> Ed25519 public-key is encoded as a 255-bit y-coordinate, plus a "sign"
> bit.
>
> For a "unified" public-key format, I think it makes sense to stick
> with Curve25519:
> - Curve25519 has seen more deployment than Ed25519, so existing
> public-keys are more likely to use the Curve25519 format.
> - The sign bit isn't strictly necessary, since it can be assumed to
> be zero, and the private key can be adjusted to match (see below).
> - The Curve25519 format is more efficient for DH since it can be used
> directly with the Montgomery ladder. For signature verification, the
> conversion from Curve25519 format to an Ed25519 point can be combined
> with decompression, so using Curve25519 public keys to verify Ed25519
> signatures can be almost as fast for verification as Ed25519 public
> keys (according to Mike Hamburg).
> - If code simplicity is more of a concern than speed, it's easy to
> convert the curve25519 x-coordinate into an ed25519 y-coordinate by
> ed_y = (curve_x - 1) / (curve_x + 1) mod 2^255-19 (page 8 of [8], hat
> tip Robert Ransom). The inversion takes perhaps 10-20% (?) of the
> time for a variable-base scalar mult. The y-coordinate can then be
> encoded along with a sign bit of 0, allowing existing Ed25519 code to
> be used.
>
>
> Private-key conversion
> ----
> If the Ed25519 public-key sign-bit is assumed to be zero, the private
> key may need to be adjusted (per Jivsov [9]). In other words, if
> multiplying the Curve25519 private key by the Ed25519 base point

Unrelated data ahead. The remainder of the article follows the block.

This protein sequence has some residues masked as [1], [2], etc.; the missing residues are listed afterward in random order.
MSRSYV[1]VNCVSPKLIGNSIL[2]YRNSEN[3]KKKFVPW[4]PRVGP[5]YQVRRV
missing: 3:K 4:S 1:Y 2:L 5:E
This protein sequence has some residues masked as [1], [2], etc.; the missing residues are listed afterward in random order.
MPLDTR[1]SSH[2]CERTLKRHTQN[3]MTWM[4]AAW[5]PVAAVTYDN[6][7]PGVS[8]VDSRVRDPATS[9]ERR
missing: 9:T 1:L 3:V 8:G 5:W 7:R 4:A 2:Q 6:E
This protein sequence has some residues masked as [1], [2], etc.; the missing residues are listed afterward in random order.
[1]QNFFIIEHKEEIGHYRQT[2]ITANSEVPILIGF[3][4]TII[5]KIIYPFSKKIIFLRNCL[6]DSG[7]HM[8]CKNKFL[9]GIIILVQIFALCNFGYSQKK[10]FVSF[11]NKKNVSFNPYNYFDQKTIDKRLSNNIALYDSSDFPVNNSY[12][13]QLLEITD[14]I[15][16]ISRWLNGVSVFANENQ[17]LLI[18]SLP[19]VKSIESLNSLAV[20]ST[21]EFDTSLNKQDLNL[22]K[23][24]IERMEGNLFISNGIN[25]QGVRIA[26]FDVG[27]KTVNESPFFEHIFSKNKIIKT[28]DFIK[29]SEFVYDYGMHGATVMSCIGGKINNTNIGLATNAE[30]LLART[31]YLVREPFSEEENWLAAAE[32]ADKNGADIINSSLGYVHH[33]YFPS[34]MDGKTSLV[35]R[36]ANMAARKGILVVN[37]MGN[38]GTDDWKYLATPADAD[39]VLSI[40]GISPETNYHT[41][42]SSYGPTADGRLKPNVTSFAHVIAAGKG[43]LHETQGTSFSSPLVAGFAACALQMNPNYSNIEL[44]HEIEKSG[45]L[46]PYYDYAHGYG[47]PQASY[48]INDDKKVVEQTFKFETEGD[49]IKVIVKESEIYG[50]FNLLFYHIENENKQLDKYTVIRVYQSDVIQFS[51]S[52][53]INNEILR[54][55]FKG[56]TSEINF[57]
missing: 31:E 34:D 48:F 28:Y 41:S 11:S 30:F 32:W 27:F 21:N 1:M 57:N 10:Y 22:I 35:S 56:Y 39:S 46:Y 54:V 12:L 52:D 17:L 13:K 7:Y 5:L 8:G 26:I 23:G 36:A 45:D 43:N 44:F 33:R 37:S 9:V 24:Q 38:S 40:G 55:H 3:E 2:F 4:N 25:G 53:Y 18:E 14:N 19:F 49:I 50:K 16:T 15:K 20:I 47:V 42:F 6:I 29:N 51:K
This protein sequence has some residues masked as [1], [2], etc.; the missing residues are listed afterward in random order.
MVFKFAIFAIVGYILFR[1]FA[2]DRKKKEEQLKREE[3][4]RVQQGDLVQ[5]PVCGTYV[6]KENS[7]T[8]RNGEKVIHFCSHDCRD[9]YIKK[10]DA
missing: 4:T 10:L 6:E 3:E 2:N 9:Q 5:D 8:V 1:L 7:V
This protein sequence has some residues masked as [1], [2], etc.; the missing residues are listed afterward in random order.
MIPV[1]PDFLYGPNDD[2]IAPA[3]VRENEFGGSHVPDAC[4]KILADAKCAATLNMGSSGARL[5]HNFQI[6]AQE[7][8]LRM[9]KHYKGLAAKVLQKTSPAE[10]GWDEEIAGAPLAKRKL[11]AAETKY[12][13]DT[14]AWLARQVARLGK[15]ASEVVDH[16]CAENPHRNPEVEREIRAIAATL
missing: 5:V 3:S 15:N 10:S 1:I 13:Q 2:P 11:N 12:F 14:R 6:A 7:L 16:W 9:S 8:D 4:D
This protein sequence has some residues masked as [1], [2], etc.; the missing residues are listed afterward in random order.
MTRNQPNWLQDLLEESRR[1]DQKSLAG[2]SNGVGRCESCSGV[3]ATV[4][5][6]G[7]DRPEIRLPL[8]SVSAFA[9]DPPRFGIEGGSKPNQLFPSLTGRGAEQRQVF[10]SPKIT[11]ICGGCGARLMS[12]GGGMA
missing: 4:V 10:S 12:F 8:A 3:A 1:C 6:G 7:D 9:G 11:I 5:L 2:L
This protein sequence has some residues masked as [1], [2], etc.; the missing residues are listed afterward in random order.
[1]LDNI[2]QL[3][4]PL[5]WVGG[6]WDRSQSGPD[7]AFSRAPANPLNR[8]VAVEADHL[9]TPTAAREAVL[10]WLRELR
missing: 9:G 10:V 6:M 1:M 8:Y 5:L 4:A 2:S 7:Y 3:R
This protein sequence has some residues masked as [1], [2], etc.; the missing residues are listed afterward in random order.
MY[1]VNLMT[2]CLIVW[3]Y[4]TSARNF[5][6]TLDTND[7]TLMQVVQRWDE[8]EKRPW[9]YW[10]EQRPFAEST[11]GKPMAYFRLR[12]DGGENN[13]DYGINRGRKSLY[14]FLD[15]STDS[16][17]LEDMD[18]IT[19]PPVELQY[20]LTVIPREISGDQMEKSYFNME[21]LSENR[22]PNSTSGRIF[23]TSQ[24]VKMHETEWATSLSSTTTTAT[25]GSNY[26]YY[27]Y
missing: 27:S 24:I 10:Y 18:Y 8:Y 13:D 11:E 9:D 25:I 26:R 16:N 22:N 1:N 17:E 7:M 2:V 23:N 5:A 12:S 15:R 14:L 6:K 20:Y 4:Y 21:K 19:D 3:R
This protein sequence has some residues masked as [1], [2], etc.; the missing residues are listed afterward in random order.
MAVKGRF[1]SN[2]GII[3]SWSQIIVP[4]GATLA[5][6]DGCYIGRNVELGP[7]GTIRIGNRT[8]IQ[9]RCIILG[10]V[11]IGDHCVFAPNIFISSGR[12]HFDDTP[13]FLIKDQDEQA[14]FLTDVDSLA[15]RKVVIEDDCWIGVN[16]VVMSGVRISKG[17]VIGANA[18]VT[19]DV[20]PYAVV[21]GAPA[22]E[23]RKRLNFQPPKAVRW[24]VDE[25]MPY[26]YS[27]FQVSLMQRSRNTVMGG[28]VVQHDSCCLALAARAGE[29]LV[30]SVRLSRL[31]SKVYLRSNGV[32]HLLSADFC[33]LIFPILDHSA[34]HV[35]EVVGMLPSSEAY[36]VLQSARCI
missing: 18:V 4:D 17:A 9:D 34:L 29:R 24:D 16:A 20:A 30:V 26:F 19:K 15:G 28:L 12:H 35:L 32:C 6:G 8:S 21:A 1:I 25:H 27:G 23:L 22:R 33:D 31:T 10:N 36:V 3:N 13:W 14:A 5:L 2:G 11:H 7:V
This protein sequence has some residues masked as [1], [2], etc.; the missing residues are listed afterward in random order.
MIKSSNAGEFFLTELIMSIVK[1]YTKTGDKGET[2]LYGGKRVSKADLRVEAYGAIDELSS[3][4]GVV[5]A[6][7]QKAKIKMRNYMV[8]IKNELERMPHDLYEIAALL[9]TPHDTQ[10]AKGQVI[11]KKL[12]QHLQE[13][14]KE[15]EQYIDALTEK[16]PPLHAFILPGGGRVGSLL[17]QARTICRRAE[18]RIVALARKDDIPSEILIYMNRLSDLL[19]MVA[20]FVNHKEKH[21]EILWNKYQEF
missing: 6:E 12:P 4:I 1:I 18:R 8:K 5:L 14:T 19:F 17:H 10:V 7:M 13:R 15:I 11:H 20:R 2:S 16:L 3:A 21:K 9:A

> yields an Ed25519 x-coordinate that's "negative" as defined in [8],
> the private key (a) must be negated modulo the order of the base point
> (q), i.e. a = q - a.
>
> Some existing curve25519 implementations set bit 254 of the private
> key within the scalarmult function, so will interfere with this
> negation (observation due CodesInChaos). Robert Ransom proposed
> another way to implement the negation that avoids having to modify
> that code:
> - Before hashing, flip the sign bit of R
> - Before hashing, encode the sign bit of A as zero
> - As the last step, negate S, i.e. S = q - S
>
> Jivsov argues that fixing the sign bit doesn't lose security, even
> against Pollard rho (anyone care to double-check the argument? - [9]
> section 8). A side-channel that leaks only whether this negation was
> performed (or not) only reveals the sign bit of the original private
> key, so I think also doesn't reduce security.
>
>
> Hash inputs
> ----
> Ed25519 calculates SHA512(R || A || M), where:
> - R is an Ed25519-encoded Schnorr commitment (= nonce * base point)
> - A is an Ed25519-encoded public key
> - M is the message to sign
>
> The key-derivation in the DH protocol must hash distinct inputs for
> the ROM security argument to hold. CodesInChaos suggested beginning
> the key-derivation hash with 32 bytes of 0xFF, as this is an invalid
> Ed25519 point.
>
>
> Signature nonce
> ----
> In the original Ed25519 implementation [8], a single master key is
> used to derive both (a) the Ed25519 private scalar and (b) a secret
> key for nonce generation. Without such a master key, either
> - the nonce-generation key would have to be explicitly generated and
> stored
> - the nonce would have to be taken from a (strong!) RNG
> - the private scalar would have to be used as the nonce-generation key
>
> All of these seem adequate. Not sure which is best?
>
> Anyways, what else have I missed?
>
>
> Trevor
>
>
> [1] http://citeseerx.ist.psu.edu/viewdoc/summary?doi=10.1.1.11.8213
> [2] http://www.cs.ucdavis.edu/~rogaway/papers/dhies.pdf
> [3] http://research.microsoft.com/pubs/81673/strongake-submitted.pdf
> [4] http://cacr.uwaterloo.ca/techreports/2011/cacr2011-11.pdf
> [5] http://www.isg.rhul.ac.uk/~kp/ModularProofs.pdf
> [6] http://eprint.iacr.org/2010/638
> [7] http://eprint.iacr.org/2011/615
> [8] http://ed25519.cr.yp.to/ed25519-20110926.pdf
> [9]
> https://datatracker.ietf.org/doc/draft-jivsov-ecc-compact/?include_text=1